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Definition of “full time” - English Dictionary

"full-time" in American English

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full-timeadjective

/ˈfʊlˌtɑɪm/
done for all the hours people usually work: She was a full-time student.
(Definition of full-time from the Cambridge Academic Content Dictionary © Cambridge University Press)







"full time" in British English

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full timenoun [U]

uk   /ˌfʊl ˈtaɪm/ us   /ˌfʊl ˈtaɪm/ UK
the end of a sports match: The score was 2–2 at full time. Wilson headed in the equaliser just before the full-time whistle.
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full-timeadjective, adverb

uk   /ˌfʊlˈtaɪm/ us   /ˌfʊlˈtaɪm/
B1 (of work or education) done for the whole of a working week: a full-time job Most children in the UK remain in full-time education until they are at least 16 years old. She went back to work full-time when her youngest child went to school. I'm a full-time student right now.
full-time job/activity
an activity that uses a lot of your time: Renovating the kitchen is becoming a full-time job.

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(Definition of full time from the Cambridge Advanced Learners Dictionary & Thesaurus © Cambridge University Press)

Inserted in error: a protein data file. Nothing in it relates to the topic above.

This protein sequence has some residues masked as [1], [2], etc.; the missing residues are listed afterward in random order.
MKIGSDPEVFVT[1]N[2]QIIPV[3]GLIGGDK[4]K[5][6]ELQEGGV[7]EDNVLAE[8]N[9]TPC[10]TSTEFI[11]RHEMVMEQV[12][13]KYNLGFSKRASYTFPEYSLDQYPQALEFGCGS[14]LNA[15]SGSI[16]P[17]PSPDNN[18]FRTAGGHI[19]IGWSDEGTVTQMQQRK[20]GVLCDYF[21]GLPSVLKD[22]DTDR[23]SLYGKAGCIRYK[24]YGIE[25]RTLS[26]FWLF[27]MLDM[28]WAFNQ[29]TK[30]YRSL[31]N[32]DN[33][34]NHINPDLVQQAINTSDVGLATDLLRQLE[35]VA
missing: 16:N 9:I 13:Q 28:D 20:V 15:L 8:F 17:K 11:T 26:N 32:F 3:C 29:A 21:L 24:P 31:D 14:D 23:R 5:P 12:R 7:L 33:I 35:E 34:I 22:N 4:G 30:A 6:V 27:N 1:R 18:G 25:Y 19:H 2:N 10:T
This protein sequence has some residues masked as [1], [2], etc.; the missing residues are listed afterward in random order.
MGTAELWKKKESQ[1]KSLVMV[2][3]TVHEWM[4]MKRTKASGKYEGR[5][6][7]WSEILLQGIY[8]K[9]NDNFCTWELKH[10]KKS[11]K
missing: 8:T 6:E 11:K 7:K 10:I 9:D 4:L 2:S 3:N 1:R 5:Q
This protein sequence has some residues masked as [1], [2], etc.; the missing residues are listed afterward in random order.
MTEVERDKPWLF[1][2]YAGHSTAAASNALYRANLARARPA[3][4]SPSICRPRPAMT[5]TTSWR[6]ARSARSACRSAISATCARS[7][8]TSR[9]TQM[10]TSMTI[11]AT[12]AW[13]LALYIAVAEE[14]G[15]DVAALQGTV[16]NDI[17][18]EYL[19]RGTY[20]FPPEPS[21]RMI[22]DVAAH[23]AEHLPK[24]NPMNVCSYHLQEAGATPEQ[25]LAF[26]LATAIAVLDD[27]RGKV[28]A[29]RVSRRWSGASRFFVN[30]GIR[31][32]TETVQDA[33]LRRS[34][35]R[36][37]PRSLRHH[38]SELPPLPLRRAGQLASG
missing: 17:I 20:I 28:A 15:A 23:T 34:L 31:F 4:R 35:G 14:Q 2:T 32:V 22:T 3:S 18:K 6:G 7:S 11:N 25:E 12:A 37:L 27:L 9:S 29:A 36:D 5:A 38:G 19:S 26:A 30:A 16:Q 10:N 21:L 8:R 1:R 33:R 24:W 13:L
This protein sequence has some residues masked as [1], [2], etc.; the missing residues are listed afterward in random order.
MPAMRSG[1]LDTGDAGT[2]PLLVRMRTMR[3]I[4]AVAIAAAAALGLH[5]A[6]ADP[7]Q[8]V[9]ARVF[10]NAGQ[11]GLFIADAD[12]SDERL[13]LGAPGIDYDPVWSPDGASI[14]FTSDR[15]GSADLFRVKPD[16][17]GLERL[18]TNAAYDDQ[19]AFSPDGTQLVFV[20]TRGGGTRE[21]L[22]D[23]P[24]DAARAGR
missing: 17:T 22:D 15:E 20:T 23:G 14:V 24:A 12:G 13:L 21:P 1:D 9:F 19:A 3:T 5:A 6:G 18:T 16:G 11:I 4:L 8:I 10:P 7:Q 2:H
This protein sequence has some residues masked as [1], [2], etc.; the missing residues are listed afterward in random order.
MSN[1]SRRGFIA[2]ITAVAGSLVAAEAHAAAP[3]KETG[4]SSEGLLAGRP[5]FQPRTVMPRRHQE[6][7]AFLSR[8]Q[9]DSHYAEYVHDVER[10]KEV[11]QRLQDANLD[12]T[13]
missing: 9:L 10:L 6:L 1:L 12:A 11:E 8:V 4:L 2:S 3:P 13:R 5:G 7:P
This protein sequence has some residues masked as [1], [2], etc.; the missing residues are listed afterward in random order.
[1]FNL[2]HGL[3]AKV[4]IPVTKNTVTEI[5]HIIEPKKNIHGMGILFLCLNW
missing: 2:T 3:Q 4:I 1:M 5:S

"full-time" in Business English

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full-timeadjective

uk   /ˌfʊlˈtaɪm/ us   abbreviation FT
HR, WORKPLACE for all the hours of the week that people normally work, not just for some of them: full-time job Holding down a full-time job when you've got three children is not easy.full-time employment The number of women in full-time employment has risen in the last few years. a full-time employee/workerfull-time staff Only full-time staff will qualify for this benefit.full-time education There are concessions for people in full-time education.
full-time
adverb
She went back to work full-time when her youngest child went to school.
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full timenoun [U]

uk   us  
HR, WORKPLACE the amount of time spent working that is considered normal for a person who has only one job: Full time for this job is 36 hours a week.
(Definition of full-time from the Cambridge Business English Dictionary © Cambridge University Press)
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“full time” in Business English

More meanings of “full time”

Avoiding common errors with the word enough.
Avoiding common errors with the word enough.
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by Liz Walter Enough is a very common word, but it is easy to make mistakes with it. You need to be careful about its position in a sentence, and the prepositions or verb patterns that come after it. I’ll start with the position of enough in the sentence. When we use it with a noun,

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